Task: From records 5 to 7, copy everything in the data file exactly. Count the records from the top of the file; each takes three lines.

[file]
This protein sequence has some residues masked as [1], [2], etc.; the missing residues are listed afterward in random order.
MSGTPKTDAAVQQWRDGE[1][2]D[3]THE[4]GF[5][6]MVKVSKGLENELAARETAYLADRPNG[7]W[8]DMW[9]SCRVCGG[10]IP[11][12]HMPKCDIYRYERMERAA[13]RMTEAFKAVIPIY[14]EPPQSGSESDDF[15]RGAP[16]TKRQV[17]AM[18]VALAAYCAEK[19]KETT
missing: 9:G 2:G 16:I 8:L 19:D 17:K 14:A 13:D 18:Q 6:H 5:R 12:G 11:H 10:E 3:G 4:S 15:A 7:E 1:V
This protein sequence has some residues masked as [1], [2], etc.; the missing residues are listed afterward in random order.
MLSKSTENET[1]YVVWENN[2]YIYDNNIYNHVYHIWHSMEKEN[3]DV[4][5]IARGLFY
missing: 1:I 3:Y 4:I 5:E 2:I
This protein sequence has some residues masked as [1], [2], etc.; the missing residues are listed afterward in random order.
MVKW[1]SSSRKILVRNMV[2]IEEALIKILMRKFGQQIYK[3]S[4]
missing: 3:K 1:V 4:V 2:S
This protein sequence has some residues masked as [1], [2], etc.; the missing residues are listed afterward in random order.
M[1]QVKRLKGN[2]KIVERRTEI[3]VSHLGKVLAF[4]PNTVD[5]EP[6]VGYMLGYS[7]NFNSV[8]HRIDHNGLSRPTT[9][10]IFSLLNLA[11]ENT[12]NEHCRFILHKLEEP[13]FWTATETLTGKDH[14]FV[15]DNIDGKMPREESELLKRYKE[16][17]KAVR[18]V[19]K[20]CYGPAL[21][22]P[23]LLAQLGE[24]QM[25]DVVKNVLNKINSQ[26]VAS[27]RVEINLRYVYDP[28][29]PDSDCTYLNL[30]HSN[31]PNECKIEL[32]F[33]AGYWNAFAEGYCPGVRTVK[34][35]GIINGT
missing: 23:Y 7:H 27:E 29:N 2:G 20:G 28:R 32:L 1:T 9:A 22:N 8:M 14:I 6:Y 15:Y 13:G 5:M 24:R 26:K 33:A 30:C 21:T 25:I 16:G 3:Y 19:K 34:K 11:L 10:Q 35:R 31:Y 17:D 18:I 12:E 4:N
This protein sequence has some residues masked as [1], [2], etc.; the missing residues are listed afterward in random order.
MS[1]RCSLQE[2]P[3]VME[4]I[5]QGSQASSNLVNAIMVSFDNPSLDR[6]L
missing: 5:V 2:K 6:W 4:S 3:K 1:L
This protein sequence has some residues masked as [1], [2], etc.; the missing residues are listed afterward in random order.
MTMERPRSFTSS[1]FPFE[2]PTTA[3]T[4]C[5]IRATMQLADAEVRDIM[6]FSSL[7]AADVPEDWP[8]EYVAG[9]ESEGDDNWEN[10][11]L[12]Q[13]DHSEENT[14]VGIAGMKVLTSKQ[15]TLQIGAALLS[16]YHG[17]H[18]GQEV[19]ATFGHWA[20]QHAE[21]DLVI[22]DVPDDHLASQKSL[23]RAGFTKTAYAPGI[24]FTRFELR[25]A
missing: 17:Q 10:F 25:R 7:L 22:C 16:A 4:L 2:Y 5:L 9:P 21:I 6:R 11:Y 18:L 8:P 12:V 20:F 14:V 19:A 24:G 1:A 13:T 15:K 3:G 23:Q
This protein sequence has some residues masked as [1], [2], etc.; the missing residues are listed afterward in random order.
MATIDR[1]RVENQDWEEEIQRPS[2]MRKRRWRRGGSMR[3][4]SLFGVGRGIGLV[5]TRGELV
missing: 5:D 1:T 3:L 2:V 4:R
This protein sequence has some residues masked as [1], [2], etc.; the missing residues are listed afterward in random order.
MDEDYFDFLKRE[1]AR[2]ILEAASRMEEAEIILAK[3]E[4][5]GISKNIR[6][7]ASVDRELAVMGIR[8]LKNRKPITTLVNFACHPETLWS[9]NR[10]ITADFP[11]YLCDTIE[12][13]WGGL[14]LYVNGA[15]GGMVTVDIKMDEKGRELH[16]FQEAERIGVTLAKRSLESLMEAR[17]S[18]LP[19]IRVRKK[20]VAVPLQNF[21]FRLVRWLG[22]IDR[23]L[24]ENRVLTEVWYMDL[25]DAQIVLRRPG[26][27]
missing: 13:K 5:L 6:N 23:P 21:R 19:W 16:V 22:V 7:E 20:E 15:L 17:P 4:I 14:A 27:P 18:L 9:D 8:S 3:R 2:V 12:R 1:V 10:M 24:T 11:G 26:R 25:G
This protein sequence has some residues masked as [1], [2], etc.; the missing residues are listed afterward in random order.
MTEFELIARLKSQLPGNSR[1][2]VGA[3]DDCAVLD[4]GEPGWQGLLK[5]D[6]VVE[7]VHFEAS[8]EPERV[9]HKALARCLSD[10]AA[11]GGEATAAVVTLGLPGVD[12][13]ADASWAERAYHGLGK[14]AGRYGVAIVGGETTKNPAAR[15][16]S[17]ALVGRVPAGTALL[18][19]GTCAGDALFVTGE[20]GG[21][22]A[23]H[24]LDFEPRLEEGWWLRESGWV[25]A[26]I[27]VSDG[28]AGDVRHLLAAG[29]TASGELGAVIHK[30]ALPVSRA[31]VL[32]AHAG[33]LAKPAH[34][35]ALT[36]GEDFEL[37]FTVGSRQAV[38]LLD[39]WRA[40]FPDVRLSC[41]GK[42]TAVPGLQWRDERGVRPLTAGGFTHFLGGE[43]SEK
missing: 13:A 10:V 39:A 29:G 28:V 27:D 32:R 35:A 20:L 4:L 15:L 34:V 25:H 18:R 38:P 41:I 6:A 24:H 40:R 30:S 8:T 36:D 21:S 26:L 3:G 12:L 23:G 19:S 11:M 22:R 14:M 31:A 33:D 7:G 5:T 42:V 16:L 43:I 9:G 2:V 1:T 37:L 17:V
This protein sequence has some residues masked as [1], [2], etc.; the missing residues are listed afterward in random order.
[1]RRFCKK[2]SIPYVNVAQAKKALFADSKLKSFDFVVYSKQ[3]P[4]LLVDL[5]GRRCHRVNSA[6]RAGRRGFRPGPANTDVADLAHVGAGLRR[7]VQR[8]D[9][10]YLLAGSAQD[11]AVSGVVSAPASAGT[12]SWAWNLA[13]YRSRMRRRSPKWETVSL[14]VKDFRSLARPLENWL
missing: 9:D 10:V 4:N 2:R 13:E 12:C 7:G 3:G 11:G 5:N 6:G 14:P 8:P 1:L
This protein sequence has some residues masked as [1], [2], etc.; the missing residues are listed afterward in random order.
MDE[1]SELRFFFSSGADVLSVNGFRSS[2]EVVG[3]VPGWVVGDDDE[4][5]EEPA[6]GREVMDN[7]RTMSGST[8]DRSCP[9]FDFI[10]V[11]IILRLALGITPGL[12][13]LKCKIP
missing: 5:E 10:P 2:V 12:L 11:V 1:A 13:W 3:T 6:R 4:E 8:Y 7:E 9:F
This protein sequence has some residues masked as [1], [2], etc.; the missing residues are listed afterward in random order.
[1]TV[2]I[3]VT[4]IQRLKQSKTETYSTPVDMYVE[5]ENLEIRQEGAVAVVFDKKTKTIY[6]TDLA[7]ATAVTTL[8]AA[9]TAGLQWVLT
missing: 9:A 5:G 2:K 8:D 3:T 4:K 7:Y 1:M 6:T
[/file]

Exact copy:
This protein sequence has some residues masked as [1], [2], etc.; the missing residues are listed afterward in random order.
MS[1]RCSLQE[2]P[3]VME[4]I[5]QGSQASSNLVNAIMVSFDNPSLDR[6]L
missing: 5:V 2:K 6:W 4:S 3:K 1:L
This protein sequence has some residues masked as [1], [2], etc.; the missing residues are listed afterward in random order.
MTMERPRSFTSS[1]FPFE[2]PTTA[3]T[4]C[5]IRATMQLADAEVRDIM[6]FSSL[7]AADVPEDWP[8]EYVAG[9]ESEGDDNWEN[10][11]L[12]Q[13]DHSEENT[14]VGIAGMKVLTSKQ[15]TLQIGAALLS[16]YHG[17]H[18]GQEV[19]ATFGHWA[20]QHAE[21]DLVI[22]DVPDDHLASQKSL[23]RAGFTKTAYAPGI[24]FTRFELR[25]A
missing: 17:Q 10:F 25:R 7:L 22:C 16:A 4:L 2:Y 5:L 9:P 21:I 6:R 11:Y 18:L 8:P 12:V 20:F 14:V 19:A 24:G 1:A 13:T 15:K 3:G 23:Q
This protein sequence has some residues masked as [1], [2], etc.; the missing residues are listed afterward in random order.
MATIDR[1]RVENQDWEEEIQRPS[2]MRKRRWRRGGSMR[3][4]SLFGVGRGIGLV[5]TRGELV
missing: 5:D 1:T 3:L 2:V 4:R